Although it’s possible to avoid tension in the workplace, it’s also essential to manage it carefully. Having the necessary skills to resolve conflicts can help improve your team dynamics and make you more successful. A common workplace conflict occurs when a new manager enters your department and takes over a project. You’re unsure of how the new responsibilities and roles will be distributed.
Prepare for a Constructive Conversation
It can be hard to feel like you have control over the situation, especially when it involves a new manager. Being open and communicative can help you manage your anxiety. Constructive conversations with your new boss can help you get used to the new reality and work toward a common goal.
Craft a Respectful Invitation
You can invite your new colleague by e-mail, though make sure that the message is well-written and professional. Before you invite a new colleague, you must find a place of empathy for them. This person may be anxious because, as a new team member, they are entering a situation where everyone is already familiar with the rules. Your language can evoke feelings in others, and it must be said in a way that makes them feel valued and comfortable. Some of the opening lines of an e-mail can include “I’m seeking your guidance” or “could we discuss?” This type of conversation starter shows that you’re willing to listen to and learn from your new colleague’s perspective and experience. It can also help build a bridge between both parties.
Meet in a Neutral Space
Having a neutral ground can help you and your new colleague have productive conversations. Many barriers can prevent effective communication, and physical locations represent these obstacles. The office is often the most challenging location for conflict resolution. Establishing a productive relationship when you’re meeting in front of your office or colleague can be hard. Try taking a walk outside or getting coffee in the cafeteria. Meeting in an open and impartial environment can help you feel more comfortable.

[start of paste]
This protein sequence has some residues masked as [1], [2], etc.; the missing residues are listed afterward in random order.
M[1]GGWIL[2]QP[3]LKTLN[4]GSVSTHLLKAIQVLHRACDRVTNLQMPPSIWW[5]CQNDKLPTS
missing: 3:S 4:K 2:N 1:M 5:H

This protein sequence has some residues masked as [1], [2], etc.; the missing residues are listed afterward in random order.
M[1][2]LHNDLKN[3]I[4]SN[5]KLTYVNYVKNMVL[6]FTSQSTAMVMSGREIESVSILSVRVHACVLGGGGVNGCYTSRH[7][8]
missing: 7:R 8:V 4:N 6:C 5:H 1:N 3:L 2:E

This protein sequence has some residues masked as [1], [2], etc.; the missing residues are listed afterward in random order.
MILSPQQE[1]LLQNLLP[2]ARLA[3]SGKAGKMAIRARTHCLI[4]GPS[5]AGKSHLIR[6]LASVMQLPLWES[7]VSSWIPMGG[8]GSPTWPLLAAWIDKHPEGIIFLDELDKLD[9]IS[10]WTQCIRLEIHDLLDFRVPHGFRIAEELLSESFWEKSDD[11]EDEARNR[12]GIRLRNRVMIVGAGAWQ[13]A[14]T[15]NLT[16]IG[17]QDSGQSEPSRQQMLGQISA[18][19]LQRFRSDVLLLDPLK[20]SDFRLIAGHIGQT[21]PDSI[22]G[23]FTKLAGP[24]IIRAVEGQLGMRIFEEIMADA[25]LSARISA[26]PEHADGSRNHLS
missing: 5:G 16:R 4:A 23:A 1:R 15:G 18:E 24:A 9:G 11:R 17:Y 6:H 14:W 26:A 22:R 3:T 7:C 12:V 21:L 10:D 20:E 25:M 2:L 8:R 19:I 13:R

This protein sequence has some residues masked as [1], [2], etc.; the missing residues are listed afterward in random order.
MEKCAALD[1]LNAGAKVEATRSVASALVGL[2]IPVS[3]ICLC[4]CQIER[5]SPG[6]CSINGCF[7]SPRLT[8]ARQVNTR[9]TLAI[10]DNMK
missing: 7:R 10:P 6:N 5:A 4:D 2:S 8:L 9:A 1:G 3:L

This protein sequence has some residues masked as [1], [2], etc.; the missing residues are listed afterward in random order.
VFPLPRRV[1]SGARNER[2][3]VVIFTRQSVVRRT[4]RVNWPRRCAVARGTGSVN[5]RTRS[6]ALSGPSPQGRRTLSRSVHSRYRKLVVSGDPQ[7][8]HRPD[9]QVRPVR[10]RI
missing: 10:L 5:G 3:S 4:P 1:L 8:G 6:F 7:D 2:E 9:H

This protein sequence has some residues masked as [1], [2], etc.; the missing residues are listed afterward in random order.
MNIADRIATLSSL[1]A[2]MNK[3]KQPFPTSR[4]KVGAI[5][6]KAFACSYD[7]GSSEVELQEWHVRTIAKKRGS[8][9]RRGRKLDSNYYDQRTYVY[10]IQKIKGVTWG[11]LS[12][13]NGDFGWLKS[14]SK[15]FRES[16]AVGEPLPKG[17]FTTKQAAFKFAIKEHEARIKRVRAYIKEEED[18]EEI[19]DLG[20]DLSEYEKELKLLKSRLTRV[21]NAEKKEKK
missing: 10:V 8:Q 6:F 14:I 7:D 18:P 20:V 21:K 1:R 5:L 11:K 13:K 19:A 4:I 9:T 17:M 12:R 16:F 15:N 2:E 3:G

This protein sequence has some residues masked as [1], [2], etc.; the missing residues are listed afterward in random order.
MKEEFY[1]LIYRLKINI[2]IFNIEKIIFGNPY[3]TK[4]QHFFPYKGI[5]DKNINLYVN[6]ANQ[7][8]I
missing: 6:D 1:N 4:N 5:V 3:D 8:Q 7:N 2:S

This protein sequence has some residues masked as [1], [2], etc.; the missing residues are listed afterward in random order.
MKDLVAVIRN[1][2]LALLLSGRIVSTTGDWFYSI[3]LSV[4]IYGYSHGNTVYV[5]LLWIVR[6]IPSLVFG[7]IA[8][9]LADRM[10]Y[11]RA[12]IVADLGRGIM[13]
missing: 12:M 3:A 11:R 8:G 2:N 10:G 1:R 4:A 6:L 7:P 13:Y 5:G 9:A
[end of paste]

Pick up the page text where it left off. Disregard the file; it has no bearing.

Before you start the conversation, it’s vital that you first consider the potential points of alignment and interests of your new colleague. A clear understanding of these can help you have a more positive and productive conversation. You can open the conversation by saying that your new colleague should speak first, or you can take a turn. This allows you to explore overlapping interests and create a bridge that can help you build a stronger relationship. You and your new colleague should also explore the various asymmetries that can exist in the workplace. For instance, if you’re passionate about recent projects and want to oversee the discovery phase, your colleague might be more inclined to take on the execution of the project. However, you can always benefit from working together on shared goals. When you’re ready to take on the role of mediator, you can explore ways to bridge the gaps and share your perspective. Although these approaches can be very challenging, they can still help you manage a conflict.